Saturday brings us a fine slate, with worthwhile options in every tier, including multiple aces at the top and a marquee matchup with two of the NL's best squaring off. So what are we waiting for? Let's get to it.
It always complicates things when the top pitcher of the day finds himself in an unappealing matchup, but that's the case on Saturday, with Jose Fernandez heading to Cleveland to take on the Indians. Not only does the right-hander have to face DH instead of a pitcher, but he'll be tasked with shutting down an above average lineup that's out-produced every other AL team since the All-Star break (109 wRC+). He also hasn't fared nearly as well on the road this year (4.02 road ERA vs 1.91 home ERA). On the other hand, Fernandez is the top-ranked pitcher for a reason. His strikeout potential is unmatched, and he's allowed one or zero runs three of his past four turns. Still, while Fernandez is always a tough guy to fade, he's far from a must-play in this spot.
The marquee matchup of the day is Giants versus Cubs at Wrigley Field, with Madison Bumgarner and Jake Arrieta pitted against each other. Neither matchup is favorable. Bumgarner gets a Cubs team that smashes lefties (117 wRC+), while Arrieta gets a Giants lineup that draws plenty of walks and rarely strikes out. Between the two, Bumgarner makes for the more appealing tournament option, as the Cub strike out a lot more than the Giants. However, I'm not sure I'm willing to pay the premium to roster either in cash games.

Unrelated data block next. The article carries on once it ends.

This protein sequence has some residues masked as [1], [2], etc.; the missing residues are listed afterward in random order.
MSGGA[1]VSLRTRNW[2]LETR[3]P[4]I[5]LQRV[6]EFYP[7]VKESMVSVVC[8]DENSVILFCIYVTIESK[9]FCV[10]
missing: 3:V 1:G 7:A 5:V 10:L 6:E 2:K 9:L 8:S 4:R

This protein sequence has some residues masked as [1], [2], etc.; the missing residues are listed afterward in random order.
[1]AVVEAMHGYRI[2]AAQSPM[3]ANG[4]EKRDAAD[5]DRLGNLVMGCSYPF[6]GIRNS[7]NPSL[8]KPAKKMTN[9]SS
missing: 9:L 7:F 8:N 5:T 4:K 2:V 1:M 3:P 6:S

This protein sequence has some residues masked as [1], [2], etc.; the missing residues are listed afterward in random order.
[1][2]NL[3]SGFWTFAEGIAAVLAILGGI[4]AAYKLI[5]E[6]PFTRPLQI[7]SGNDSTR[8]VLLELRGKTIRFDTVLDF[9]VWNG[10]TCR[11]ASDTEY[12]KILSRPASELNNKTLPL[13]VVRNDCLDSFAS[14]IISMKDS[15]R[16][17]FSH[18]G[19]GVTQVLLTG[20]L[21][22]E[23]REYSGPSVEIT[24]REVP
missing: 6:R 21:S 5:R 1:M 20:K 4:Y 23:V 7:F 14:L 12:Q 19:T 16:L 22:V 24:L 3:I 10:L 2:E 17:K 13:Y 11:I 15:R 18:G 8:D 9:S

Rich Hill and his well-publicized blister issues are slated to make his second start in Dodger Blue on Saturday. The veteran lefty lucked into a great spot. as the San Diego Padres are in town for a weekend set with their SoCal rivals. There's risk of an early blister-induced exit, so it's better to use Hill in tournament play.
Tanner Roark's has been one of baseball's most consistent starters. Through the season's first five months, his ERA has been 3.56 or lower in each month. He also owns a 2.61 ERA since the All-Star break. A matchup against the Mets, who are below average against righty pitching and whiff 22 percent of the time, has Roark in another fine spot on Saturday. The ceiling is limited here because he doesn't miss many bats, but his high floor makes him a great cash-game option if you're not paying up.
In terms of having a low ceiling but also a high floor, Rick Porcello is similar to Roark. Dating back to June 28, the Boston right-hander has allowed more than three earned runs in a game only once. His success should continue against an Oakland team that poses very little threat to right-handed pitchers (89 wRC+).
A 5.76 second-half ERA will have most DFS players shying away from Vince Velasquez on Saturday. And that might be the right play. That said, the right-hander is still whiffing 10.5 batters per nine innings, and he gets a home start against a Braves lineup that's one of the most exploitable in baseball. There's some tournament appeal here.